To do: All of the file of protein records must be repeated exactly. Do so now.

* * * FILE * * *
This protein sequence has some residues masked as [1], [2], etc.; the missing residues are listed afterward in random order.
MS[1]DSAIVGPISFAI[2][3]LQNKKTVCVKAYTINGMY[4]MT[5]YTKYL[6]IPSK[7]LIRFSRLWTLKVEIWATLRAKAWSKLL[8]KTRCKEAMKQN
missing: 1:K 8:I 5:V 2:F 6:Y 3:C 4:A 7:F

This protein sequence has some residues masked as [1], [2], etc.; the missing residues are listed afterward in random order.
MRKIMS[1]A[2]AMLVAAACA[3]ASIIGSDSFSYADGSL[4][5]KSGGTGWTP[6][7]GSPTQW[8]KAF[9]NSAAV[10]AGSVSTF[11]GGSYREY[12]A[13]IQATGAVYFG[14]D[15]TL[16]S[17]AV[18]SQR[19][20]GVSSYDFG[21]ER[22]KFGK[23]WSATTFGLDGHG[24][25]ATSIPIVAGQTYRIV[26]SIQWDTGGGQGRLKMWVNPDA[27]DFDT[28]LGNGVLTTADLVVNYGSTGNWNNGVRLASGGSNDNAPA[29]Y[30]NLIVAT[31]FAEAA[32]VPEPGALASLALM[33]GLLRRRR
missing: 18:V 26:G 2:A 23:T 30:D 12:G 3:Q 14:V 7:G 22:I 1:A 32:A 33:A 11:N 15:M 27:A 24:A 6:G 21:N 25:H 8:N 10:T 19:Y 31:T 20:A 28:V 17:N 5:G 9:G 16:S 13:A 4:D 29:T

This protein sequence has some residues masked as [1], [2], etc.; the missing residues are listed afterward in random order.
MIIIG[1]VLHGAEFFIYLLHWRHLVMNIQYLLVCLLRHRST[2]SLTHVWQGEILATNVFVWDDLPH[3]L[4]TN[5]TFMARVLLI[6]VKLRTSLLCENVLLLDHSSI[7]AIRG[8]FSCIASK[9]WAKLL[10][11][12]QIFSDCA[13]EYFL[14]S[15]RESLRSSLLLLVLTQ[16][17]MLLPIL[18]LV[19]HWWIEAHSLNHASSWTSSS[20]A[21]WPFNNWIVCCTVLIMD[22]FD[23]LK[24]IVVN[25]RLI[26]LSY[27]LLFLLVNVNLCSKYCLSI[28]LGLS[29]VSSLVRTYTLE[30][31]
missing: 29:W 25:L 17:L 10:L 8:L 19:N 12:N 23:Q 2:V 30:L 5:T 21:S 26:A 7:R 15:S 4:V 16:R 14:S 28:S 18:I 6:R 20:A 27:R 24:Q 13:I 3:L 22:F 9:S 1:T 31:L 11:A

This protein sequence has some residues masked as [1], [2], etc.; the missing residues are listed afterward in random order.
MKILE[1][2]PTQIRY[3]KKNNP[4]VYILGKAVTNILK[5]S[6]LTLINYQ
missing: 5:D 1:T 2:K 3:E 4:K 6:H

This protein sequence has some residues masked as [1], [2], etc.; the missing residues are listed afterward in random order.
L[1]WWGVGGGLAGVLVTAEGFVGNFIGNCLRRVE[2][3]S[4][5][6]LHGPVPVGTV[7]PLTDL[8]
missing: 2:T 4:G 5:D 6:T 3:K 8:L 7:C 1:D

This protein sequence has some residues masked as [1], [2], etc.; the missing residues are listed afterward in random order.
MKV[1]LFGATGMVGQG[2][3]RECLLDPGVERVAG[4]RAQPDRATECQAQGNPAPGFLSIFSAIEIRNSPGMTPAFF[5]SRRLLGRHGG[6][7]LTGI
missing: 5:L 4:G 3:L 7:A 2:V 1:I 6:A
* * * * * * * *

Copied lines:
This protein sequence has some residues masked as [1], [2], etc.; the missing residues are listed afterward in random order.
MS[1]DSAIVGPISFAI[2][3]LQNKKTVCVKAYTINGMY[4]MT[5]YTKYL[6]IPSK[7]LIRFSRLWTLKVEIWATLRAKAWSKLL[8]KTRCKEAMKQN
missing: 1:K 8:I 5:V 2:F 6:Y 3:C 4:A 7:F

This protein sequence has some residues masked as [1], [2], etc.; the missing residues are listed afterward in random order.
MRKIMS[1]A[2]AMLVAAACA[3]ASIIGSDSFSYADGSL[4][5]KSGGTGWTP[6][7]GSPTQW[8]KAF[9]NSAAV[10]AGSVSTF[11]GGSYREY[12]A[13]IQATGAVYFG[14]D[15]TL[16]S[17]AV[18]SQR[19][20]GVSSYDFG[21]ER[22]KFGK[23]WSATTFGLDGHG[24][25]ATSIPIVAGQTYRIV[26]SIQWDTGGGQGRLKMWVNPDA[27]DFDT[28]LGNGVLTTADLVVNYGSTGNWNNGVRLASGGSNDNAPA[29]Y[30]NLIVAT[31]FAEAA[32]VPEPGALASLALM[33]GLLRRRR
missing: 18:V 26:G 2:A 23:T 30:D 12:G 3:Q 14:V 7:G 22:I 1:A 32:A 33:A 11:N 15:M 27:A 24:A 6:G 21:N 25:H 8:N 10:T 19:Y 31:T 20:A 28:V 17:N 5:G 9:G 16:S 13:A 4:D 29:T

This protein sequence has some residues masked as [1], [2], etc.; the missing residues are listed afterward in random order.
MIIIG[1]VLHGAEFFIYLLHWRHLVMNIQYLLVCLLRHRST[2]SLTHVWQGEILATNVFVWDDLPH[3]L[4]TN[5]TFMARVLLI[6]VKLRTSLLCENVLLLDHSSI[7]AIRG[8]FSCIASK[9]WAKLL[10][11][12]QIFSDCA[13]EYFL[14]S[15]RESLRSSLLLLVLTQ[16][17]MLLPIL[18]LV[19]HWWIEAHSLNHASSWTSSS[20]A[21]WPFNNWIVCCTVLIMD[22]FD[23]LK[24]IVVN[25]RLI[26]LSY[27]LLFLLVNVNLCSKYCLSI[28]LGLS[29]VSSLVRTYTLE[30][31]
missing: 29:W 25:L 17:L 10:L 8:L 19:N 12:N 23:Q 2:V 30:L 5:T 21:S 26:A 7:R 15:S 4:V 16:R 14:S 28:S 18:I 6:R 20:A 27:R 24:Q 13:I 3:L 22:F 9:S 1:T 31:L 11:A

This protein sequence has some residues masked as [1], [2], etc.; the missing residues are listed afterward in random order.
MKILE[1][2]PTQIRY[3]KKNNP[4]VYILGKAVTNILK[5]S[6]LTLINYQ
missing: 5:D 1:T 2:K 3:E 4:K 6:H

This protein sequence has some residues masked as [1], [2], etc.; the missing residues are listed afterward in random order.
L[1]WWGVGGGLAGVLVTAEGFVGNFIGNCLRRVE[2][3]S[4][5][6]LHGPVPVGTV[7]PLTDL[8]
missing: 2:T 4:G 5:D 6:T 3:K 8:L 7:C 1:D

This protein sequence has some residues masked as [1], [2], etc.; the missing residues are listed afterward in random order.
MKV[1]LFGATGMVGQG[2][3]RECLLDPGVERVAG[4]RAQPDRATECQAQGNPAPGFLSIFSAIEIRNSPGMTPAFF[5]SRRLLGRHGG[6][7]LTGI
missing: 5:L 4:G 3:L 7:A 2:V 1:I 6:A